You may have seen and been inspired by all those picture perfect outdoor wedding ceremony venues on the internet and are thinking of having one yourself. Stop and think for one second, is this something that you really want? Just because you see the ideal setting in a picture doesn’t mean that it would be ideal for you.
There are many things that you need to consider when planning an outdoor event. In most cases you just can’t say I want my wedding ceremony at location X and expect it to run smoothly – you need to do your homework and research to be fully aware of all the things that will need to be done for it to be a success.
You should start with a preliminary site visit then consider the following; permits, amenities, parking, other events, access, seating, weather, a sound system, power, logistics, bugs, backup plan and costs. Let me explain each of these in more detail.
Preliminary Site Visit
First, you should do a preliminary site visit - this is especially important if you are considering a public venue such as a beach, park or bushland. You should visit the site preferably around the same time and on a similar day that you will be holding your ceremony and consider the following:
Will there be other events being held at the same day and time as your intended ceremony? The type and nature of other events booked on the same day as yours could determine whether you will need to think of an alternative location.
Obtain a Permit
Ok, you have looked at the location and considered all of the above and it meets your needs, now you need to find out if a permit is required and what you are permitted to do at that location.
This might not apply if your chosen venue specialises in outdoor ceremonies or if it is on a private property where you get the owner's permission but it is something you must ensure if you are having your ceremony in a public place.
The rules and regulations will vary, some places may have restrictions on noise (this could affect your choice on musicians or DJ), the length of time that you can use the location, whether you can put up temporary structures such as a marquee and so on.
Therefore, it is vital to find these out first before you make any hard and fast plans. You don't want to turn up on the day only to be turned away because you haven't got a permit.
You can't always rely on mother nature doing the right thing, she could give you the cold shoulder with icy winds, show you her temper with extreme heat or she could be obliging and give you the perfect day, you just don't know. So, be prepared, you could have a tent on standby for light showers or shade for heat, provide umbrellas or have an alternative venue just in case it pours down. Don't forget to include your backup plan on your wedding invitations.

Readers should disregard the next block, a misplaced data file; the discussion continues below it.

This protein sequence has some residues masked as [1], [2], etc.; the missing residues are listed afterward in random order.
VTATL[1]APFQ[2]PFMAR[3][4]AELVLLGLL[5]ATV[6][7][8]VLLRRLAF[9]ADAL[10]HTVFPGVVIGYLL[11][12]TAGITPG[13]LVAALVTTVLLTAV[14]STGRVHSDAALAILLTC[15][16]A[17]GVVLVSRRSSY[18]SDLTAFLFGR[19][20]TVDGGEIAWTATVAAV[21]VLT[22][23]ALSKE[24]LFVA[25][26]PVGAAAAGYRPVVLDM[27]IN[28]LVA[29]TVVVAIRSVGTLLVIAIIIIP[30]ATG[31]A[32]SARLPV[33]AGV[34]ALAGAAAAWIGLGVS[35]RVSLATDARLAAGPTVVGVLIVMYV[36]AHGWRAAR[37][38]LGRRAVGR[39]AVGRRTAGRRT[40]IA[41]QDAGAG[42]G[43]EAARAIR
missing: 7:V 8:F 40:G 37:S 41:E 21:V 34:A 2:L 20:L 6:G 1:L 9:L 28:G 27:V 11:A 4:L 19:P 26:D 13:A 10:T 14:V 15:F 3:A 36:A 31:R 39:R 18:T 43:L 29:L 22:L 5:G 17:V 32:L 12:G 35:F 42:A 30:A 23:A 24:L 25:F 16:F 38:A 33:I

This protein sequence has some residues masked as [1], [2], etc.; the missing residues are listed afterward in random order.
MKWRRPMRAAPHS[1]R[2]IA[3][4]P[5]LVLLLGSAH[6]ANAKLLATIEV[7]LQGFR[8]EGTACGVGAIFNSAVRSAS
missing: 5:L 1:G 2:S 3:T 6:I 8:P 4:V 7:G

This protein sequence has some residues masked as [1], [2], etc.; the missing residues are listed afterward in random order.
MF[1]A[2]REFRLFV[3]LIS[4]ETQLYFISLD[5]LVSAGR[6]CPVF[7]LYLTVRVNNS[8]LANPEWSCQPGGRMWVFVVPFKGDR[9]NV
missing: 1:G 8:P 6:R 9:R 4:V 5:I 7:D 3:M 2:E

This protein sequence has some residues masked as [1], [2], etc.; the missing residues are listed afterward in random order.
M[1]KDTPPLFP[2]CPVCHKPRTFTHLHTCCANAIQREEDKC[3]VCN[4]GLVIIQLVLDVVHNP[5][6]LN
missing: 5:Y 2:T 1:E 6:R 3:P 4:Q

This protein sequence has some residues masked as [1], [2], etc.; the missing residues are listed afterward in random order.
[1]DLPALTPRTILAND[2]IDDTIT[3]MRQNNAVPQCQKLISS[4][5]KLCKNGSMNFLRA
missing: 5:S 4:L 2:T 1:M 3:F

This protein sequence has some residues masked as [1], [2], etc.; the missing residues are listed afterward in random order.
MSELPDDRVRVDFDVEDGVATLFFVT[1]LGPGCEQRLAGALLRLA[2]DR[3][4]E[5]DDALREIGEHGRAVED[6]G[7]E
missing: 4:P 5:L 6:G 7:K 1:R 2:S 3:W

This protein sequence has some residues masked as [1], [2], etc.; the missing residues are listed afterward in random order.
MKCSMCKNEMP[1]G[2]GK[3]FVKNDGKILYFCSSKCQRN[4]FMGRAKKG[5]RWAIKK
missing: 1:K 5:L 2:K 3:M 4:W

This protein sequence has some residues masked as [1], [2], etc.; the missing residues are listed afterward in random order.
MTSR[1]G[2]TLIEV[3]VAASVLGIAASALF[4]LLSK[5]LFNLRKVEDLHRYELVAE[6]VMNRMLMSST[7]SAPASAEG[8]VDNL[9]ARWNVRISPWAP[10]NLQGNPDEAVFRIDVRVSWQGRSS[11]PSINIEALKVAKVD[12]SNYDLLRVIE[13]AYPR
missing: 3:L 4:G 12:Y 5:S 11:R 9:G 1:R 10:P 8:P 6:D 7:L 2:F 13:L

If you are considering saying your vows on the beach it can be quite calm which is ideal but you can get days that are blustery. A light breeze might not be a problem for you, but what about the fierce winds these can be annoying, they can ruin your carefully planned hair-do, blow sand in your face, have your dress flapping wildly in the wind and not to mention the problem of securing the decorations.
If you are planning a summer wedding when the weather can be extremely hot take into consideration your guests comfort, not everyone can tolerate the heat and if you are saying your vows at midday you should offer them a shady area to sit, this could be done by having your guests sit under shady trees or a hire a tent for shade. You should also provide plenty of water for your guests to help keep them hydrated and comfortable, you could also go as far as hiring fans to help keep them cool.
If you are planning on saying your vows in winter you will also need to provide shelter from the cold. You could offer warm wraps and drinks, provide umbrellas or disposable rain coats to keep your guests comfortable and perhaps consider having a short ceremony so that your guests can move to somewhere warmer.